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On Darfur, As US Gration Says Genocide Charge Makes His Job Harder, Rice Insists Policy is Clear and United: Or Is It AWOL?

[Inner City Press, Wednesday, 28 July 2010 08:42 No Comment]

Days after Sudan’s Omar Al Bashir was indicted for genocide by the International Criminal Court, UN envoy to Sudan Scott Gration said that the indictment “makes my job harder.”

  This not surprisingly gave rise to outrage among human rights advocates. Tuesday at the UN, Inner City Press asked US Ambassador Susan Rice if Gration’s in the Obama administration’s view. Video here, from Minute 2:49.

Ambassador Rice responded,“No, the United States is very clear and united behind President Obama’s policy towards Sudan.” Activists, on the other hand, say that the Obama Administration’s policy on Sudan is drifting, or AWOL (Absent Without Leave) as one campaign puts it.

From the U.S. Mission’s transcript:

Inner City Press: Some say that the administration, sort of, that you have one message, and Scott Gration has another message. He was quoted recently as saying that the indictment for genocide of President Bashir makes his job more difficult. So I guess what I’m wondering is, is there something called Project AWOL that says the administration has sort of lost its way on Sudan policy? What do you make of that criticism and do you think that-is the administration moving with one voice to put pressure on President Bashir both on Darfur and on South Sudan having the referendum, or are there mixed messages, as some say?

Ambassador Rice: No, the United States is very clear and united behind President Obama’s policy towards Sudan, which has multiple components as it was outlined by Secretary Clinton and I and others and General Gration in October. We are placing very strong emphasis on full and urgent implementation of the Comprehensive Peace Agreement as the referendum approaches and we attach great urgency to resolving the many issues that remain unresolved. At the same time, we are gravely concerned by the deteriorating security situation in Darfur, the need for accountability for justice for ending the violence and ensuring full protection of civilians. And so, the situation in Sudan is complex, there are multiple imperatives, and we’re united in our efforts to meet those imperatives.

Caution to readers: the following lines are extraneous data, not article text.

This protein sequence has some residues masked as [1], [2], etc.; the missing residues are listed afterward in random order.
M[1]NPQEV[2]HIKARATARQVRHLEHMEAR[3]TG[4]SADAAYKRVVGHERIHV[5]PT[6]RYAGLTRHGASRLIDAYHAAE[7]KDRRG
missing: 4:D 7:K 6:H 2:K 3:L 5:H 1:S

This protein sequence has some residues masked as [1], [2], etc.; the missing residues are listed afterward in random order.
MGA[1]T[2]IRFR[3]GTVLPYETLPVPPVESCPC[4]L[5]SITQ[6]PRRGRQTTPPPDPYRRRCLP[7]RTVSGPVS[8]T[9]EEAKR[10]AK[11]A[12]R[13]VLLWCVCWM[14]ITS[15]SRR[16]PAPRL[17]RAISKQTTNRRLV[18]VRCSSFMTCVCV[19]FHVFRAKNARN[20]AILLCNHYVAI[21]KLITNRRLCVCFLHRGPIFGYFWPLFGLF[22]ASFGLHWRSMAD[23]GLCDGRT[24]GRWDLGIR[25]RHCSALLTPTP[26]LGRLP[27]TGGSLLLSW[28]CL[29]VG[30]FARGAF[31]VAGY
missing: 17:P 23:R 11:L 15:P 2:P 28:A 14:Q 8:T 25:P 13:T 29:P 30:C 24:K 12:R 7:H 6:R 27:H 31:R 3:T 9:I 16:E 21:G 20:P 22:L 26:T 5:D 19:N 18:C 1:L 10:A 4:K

rice072710 
Susan Rice on July 27, Gration, AWOL

Inner City Press: Does the genocide indictment make your job more difficult, just one follow up. Is that actually what he said?

Ambassador Rice: I’m not in a position to say precisely what others have said. Suffice it to say that the United States stands firmly behind justice and accountability for war crimes, genocide, crimes against humanity in Darfur and elsewhere.

Questions were also raised about the U.S. position on accountability for war crimes when Ambassador Rice issued a statement largely lauding Sri Lanka’s Rajapaksa government’s own panel on “Lessons Learnt,” which was meant to forestall a advisory UN Panel of Experts on Accountability in Sri Lanka.

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